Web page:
What the Heck is Diesel Truck Pulling, and Why is it So Appealing?
A century ago, the strongest horse in the county was determined according to which steed could drag the weighted sled the furthest in the dirt. Today, diesel enthusiasts prove whose truck is the most powerful by hooking to the weight-transfer sled on the same type of surface. Not much has changed. Those involved are fiercely competitive, infinitely proud of their workhorse and remain perpetually addicted to the rush. Of course, die-hard brand loyalists make today’s version of sled pulling all the more entertaining to watch or partake in. This is especially true for diesel pickups trucks, where 500 hp is a cinch to come by and—depending how serious you want to get—more than 3,000 hp can be campaigned.
So what makes diesel truck pulling so enticing? For starters, the cost(s) to get your feet wet in the sport are low and the reward for winning is high—not monetarily but psychologically. Then there is the experience itself, the act of pulling 40,000 pounds as fast and as far as you possibly can through the dirt. In no other motorsport does the term “hooked” better apply. It’s a one-and-done type of competition where everything is put on the line for a shot at glory—and for those addicted to it, it never gets old. Here’s why.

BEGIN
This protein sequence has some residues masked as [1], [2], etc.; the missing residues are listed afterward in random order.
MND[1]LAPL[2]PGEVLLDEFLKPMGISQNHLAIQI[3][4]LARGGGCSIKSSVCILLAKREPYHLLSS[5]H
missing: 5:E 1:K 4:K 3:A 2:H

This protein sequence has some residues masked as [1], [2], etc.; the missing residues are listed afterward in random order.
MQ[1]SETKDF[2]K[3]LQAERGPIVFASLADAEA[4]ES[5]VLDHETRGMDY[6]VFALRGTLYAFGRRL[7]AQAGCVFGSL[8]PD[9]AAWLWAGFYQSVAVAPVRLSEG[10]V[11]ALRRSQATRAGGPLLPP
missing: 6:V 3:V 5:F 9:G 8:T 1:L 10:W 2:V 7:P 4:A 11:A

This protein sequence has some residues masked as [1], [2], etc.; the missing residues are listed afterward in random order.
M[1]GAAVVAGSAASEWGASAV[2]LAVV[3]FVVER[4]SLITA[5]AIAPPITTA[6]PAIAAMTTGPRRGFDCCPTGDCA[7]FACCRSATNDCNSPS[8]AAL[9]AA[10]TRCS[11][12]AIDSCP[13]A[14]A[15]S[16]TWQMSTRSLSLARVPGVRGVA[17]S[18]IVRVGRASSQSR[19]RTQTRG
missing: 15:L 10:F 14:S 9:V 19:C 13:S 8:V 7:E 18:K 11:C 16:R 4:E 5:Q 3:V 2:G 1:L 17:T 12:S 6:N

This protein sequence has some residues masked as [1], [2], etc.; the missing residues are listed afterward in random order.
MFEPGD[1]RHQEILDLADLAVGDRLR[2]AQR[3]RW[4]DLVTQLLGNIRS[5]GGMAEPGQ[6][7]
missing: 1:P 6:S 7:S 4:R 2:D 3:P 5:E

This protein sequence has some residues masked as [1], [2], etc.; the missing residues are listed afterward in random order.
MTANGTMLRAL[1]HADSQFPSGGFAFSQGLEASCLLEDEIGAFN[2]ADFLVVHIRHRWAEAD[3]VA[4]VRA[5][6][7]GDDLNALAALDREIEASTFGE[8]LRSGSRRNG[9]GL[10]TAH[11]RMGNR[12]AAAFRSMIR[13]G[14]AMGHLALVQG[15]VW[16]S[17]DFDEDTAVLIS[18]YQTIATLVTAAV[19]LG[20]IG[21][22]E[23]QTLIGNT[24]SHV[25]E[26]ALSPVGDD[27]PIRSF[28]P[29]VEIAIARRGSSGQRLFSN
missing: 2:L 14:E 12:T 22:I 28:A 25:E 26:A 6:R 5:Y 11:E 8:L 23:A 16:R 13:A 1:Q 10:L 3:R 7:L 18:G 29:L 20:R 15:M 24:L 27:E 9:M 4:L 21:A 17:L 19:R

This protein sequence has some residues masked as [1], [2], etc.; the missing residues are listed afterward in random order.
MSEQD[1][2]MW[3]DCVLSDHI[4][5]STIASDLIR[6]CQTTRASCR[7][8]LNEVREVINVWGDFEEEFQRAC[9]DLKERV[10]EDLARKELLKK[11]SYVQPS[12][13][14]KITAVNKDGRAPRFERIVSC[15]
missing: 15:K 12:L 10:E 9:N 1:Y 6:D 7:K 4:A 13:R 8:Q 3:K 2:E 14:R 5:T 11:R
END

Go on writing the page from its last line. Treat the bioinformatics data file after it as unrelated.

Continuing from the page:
Low Cost Of Entry
Though the headlining acts at most truck and tractor pulls often represent million-dollar machines, the cost of entry in truck pulling is fairly low. All it really entails is showing up with a truck that passes tech (i.e. adheres to the event’s class rules), paying the hook fee (usually $25-$50), running the proper hitch and getting in line. However, make no mistake that truck pulling can get expensive fast if you: 1) get swept up in the horsepower game, or 2) break parts. Every truck built has a weak link or two, which sled pulling has a way of exposing.
You Can Be A Beginner
Similar to drag racing, you don’t need a high-dollar engine or a purpose-built vehicle to hook to the sled. In entry-level, lower horsepower classes, a stock engine, turbo, fuel system and transmission can suffice—and is sometimes even mandated in the rules. You can even iron man it if you want, i.e. drive to the pull you plan to compete at, hook to the sled, and then drive back home. The latter scenario is more rare these days than it’s ever been, but that doesn’t mean it isn’t done.